NPS Adventures: Cabrillo National Monument

The Roarbots’ series of NPS Adventures takes a big-picture view of one location within the National Park Service and highlights some of the best activities that site has to offer. This is usually done through a kid-friendly lens and almost always includes activities and suggestions we can recommend from personal experience. And pictures. There are lots and lots of pictures. Glad to have you aboard!

Welcome to Cabrillo National Monument!


Cabrillo National Monument is, surprisingly, San Diego’s only NPS site. But it serves several purposes. It stands as a monument to Juan Rodriguez Cabrillo, who was the first European to set foot on the west coast of what is now the United States. It preserves Old Point Loma Lighthouse and the assistant keeper’s quarters to show a slice of what life was like for 19th century lighthouse keepers. It tells the story of America’s coastal defense during World Wars I and II. And it preserves one of the best rocky intertidal areas on the southern California coast.

That’s a lot to expect from any one site, but Cabrillo somehow delivers and is an incredibly satisfying visit.

I would caution you that a visit to Cabrillo can be very weather dependent. On the day we visited, it was a gorgeous day in San Diego. Up on the top of Point Loma, though, where Cabrillo is situated, was socked in by fog. The site normally offers an amazing panoramic view of downtown San Diego, Mexico, and the Pacific Ocean, but all we saw was white. The fog cleared a bit while we were there, but it was tantalizingly quick and then we were back in the middle of the clouds.

(Click on all pictures to embiggen.)


There are a few different exhibits and museum spaces around the site. The visitor’s center has some information about California and the local environment. On clear days, it also has a spectacular view of downtown San Diego and the San Diego Bay. Next door to the visitor’s center is an exhibit called “Age of Exploration,” which covers Cabrillo’s journeys and presents an overview of early Spanish exploration of the area. There’s also a small two-room building (that was originally a WWI radio station) that houses a military exhibit about the roles Point Loma and the neighboring naval base played during World War II.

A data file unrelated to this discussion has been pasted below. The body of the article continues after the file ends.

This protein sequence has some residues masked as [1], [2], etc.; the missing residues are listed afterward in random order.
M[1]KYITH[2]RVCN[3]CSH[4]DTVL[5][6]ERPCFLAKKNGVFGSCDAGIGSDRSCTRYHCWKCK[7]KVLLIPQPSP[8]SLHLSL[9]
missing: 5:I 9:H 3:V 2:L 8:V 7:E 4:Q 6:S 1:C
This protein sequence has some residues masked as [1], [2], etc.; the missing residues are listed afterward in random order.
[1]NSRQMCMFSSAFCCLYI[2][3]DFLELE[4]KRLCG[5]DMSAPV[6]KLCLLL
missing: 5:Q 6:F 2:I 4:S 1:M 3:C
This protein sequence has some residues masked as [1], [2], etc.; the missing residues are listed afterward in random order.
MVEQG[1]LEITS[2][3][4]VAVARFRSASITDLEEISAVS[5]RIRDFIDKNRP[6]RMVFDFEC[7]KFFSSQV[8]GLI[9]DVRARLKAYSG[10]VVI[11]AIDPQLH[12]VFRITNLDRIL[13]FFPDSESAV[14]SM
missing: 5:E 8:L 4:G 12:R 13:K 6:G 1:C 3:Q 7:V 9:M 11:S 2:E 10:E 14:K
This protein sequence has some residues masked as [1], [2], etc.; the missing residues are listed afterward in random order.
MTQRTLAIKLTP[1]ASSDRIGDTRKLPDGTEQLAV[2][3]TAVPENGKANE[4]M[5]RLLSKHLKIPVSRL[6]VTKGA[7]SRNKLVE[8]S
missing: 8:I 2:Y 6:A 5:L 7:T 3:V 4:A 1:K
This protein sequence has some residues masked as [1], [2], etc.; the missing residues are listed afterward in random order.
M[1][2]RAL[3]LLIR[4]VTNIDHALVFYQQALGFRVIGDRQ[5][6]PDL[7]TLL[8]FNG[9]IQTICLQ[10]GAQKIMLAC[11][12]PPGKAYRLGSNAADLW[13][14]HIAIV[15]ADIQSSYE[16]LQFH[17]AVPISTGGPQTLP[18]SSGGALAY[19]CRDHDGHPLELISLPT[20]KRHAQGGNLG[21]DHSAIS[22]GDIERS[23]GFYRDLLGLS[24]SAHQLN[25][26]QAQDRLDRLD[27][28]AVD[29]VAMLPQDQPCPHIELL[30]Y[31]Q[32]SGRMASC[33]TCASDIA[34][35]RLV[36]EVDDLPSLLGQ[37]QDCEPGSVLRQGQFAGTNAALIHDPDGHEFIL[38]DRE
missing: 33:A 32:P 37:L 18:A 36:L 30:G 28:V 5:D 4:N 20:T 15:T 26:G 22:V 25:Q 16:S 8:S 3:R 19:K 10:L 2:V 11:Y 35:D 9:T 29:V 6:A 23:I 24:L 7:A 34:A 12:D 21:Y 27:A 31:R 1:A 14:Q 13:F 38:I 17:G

Old Point Loma Lighthouse

The lighthouse was completed in 1854 and operated for almost 40 years, welcoming ships into the harbor. During that time, 11 keepers (and 22 assistant keepers) were responsible for the light. However, it was eventually closed because its location was too often obscured by fog (such as the day we were there). The entire site was socked in with fog, and it’s easy to see how the lighthouse would’ve basically been useless on days such as that.

Still, the lighthouse and the assistant keeper’s quarters are open and fully furnished and decorated as they might have been during its heyday. Both are a very cool glimpse into 19th century life.

Junior Ranger

As always, the Junior Ranger program is one of the highlights of any NPS visit for the little Roarbots. It wouldn’t be a visit without a passport stamp and a Junior Ranger badge/pin! Cabrillo offers a Junior Ranger experience that requires kids to explore the entire grounds, including all of the exhibits and lighthouse, for answers.

Jamie is a publishing/book nerd who makes a living by wrangling words together into some sense of coherence. He’s the founder and owner of The Roarbots and also a contributor to Syfy Wire,, and GeekDad. On top of that, he hosts The Great Big Beautiful Podcast, which celebrates creativity in popular culture, science, and technology by talking to a wide variety of people who contribute to it.